14. DOMESTIC POLITICS: ARE ALL ZOMBIE POLITICS LOCAL?
    (pp. 95-108)

    The international relations paradigms discussed to date have been primarily systemic in their orientation.* Their sources of change and explanation in world politics come from the international structure as well as interactions among global actors. While elegant, a systemic approach might miss the more fine-grained power struggles that take place within the confines of domestic politics. The structure of domestic institutions, the state of public opinion, or the constellation of interest group pressures can affect a wide array of foreign policy and national security initiatives. At a minimum, domestic pressures can exert powerful constraints on the foreign policy leader’s negotiating...

  15. BUREAUCRATIC POLITICS: THE ʺPULLING AND HAULINGʺ OF ZOMBIES
    (pp. 109-120)

    All of the aforementioned paradigms share one implicit assumption: that international organizations and national security agencies will act with alacrity and dexterity when the dead start to roam the earth.

    This assertion is far from obvious. International organizations often fail to live up to their original founding ideas. Politicized staffing decisions and policy drift can cause these organizations to quickly devolve into dysfunction.¹ Domestic agencies suffer from similar problems.² Classic works on bureaucratic politics have modeled foreign and security policies as the outcome of “pulling and hauling” among multiple organizations with different agendas.³ Other organization theorists argue that political institutions...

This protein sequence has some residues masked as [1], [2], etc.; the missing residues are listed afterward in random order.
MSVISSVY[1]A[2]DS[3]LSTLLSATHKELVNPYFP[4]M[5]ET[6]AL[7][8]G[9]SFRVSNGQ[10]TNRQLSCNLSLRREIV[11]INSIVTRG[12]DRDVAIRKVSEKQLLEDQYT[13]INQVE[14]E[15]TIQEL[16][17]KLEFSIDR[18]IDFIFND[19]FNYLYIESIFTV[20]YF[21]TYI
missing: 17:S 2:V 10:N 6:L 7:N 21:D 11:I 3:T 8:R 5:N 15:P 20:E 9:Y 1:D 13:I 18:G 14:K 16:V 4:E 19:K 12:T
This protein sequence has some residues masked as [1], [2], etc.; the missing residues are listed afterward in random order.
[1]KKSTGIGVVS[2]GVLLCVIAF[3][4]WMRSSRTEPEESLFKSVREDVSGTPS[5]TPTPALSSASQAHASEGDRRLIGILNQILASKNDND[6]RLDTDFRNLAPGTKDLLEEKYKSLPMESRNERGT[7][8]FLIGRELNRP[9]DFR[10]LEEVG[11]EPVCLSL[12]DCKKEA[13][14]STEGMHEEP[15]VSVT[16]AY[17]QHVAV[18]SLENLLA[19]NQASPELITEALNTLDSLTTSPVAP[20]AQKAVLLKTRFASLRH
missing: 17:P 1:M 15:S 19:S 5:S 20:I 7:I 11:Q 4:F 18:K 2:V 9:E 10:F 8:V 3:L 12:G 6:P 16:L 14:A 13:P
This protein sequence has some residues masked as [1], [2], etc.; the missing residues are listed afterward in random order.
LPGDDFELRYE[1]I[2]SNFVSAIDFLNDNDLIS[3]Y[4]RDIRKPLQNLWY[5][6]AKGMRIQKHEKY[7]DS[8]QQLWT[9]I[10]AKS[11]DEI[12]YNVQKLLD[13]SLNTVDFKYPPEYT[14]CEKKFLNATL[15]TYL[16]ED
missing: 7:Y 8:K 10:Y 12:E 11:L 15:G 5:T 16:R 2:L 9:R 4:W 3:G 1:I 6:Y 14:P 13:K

16. WEʹRE ONLY HUMAN: PSYCHOLOGICAL RESPONSES TO THE UNDEAD
    (pp. 121-130)

    Zombies are often assumed to lack intelligence, but it should be noted that humans frequently respond to new undead situations with confusion and ignorance. Indeed, even a cursory glance at human behavior in the zombie canon highlights puzzling or seemingly irrational actions on the part of the human characters. In Edgar Wright’sShaun of the Dead(2004), the protagonists insist that safety can be found in the local pub even though it is located in a densely populated urban area. In Ruben Fleischer’sZombieland(2009), some of the characters are oddly certain that a Disney-style theme park will be zombie-free....

  17. CONCLUSION … OR SO YOU THINK
    (pp. 131-136)

    A specter is haunting world politics—the specter of reanimated corpses coming to feast on people’s brains. To date, the scholarly response from international relations theory to the zombie menace has been only skin-deep. I have tried to take a much deeper cut at this looming problem. As the preceding pages should make clear, international relations theory offers some interesting and varied predictions and recommendations about how governments, international institutions, domestic interests, bureaucracies, and individuals would respond to the transnational threat posed by the living dead.

    A quick review reveals some interesting continuities across the different theoretical paradigms. For example,...

  18. EPILOGUE: BRINGING THE BRAIN BACK IN
    (pp. 137-146)

    By any observable metric, the living dead have become an even hotter pop culture phenomenon since the publication of the first edition ofTheories of International Politics and Zombies. The pace of zombie movie production had accelerated, and the 2013 film version ofWorld War Zgrossed more than half a billion dollars worldwide. Robert Kirkman’s AMC seriesThe Walking Deadhas become a ratings powerhouse, inspiring the development of like-minded shows. A running joke on Fox’sThe New Girlto demonstrate one character’s lack of career ambition is his unfinished zombie novel,Z Is for Zombie.¹ By any metric...

  19. ACKNOWLEDGMENTS TO THE FIRST EDITION
    (pp. 147-150)
  20. ACKNOWLEDGMENTS TO THE REVIVED EDITION
    (pp. 151-152)
  21. NOTES
    (pp. 153-164)
  22. REFERENCES
    (pp. 165-192)
  23. INDEX
    (pp. 193-198)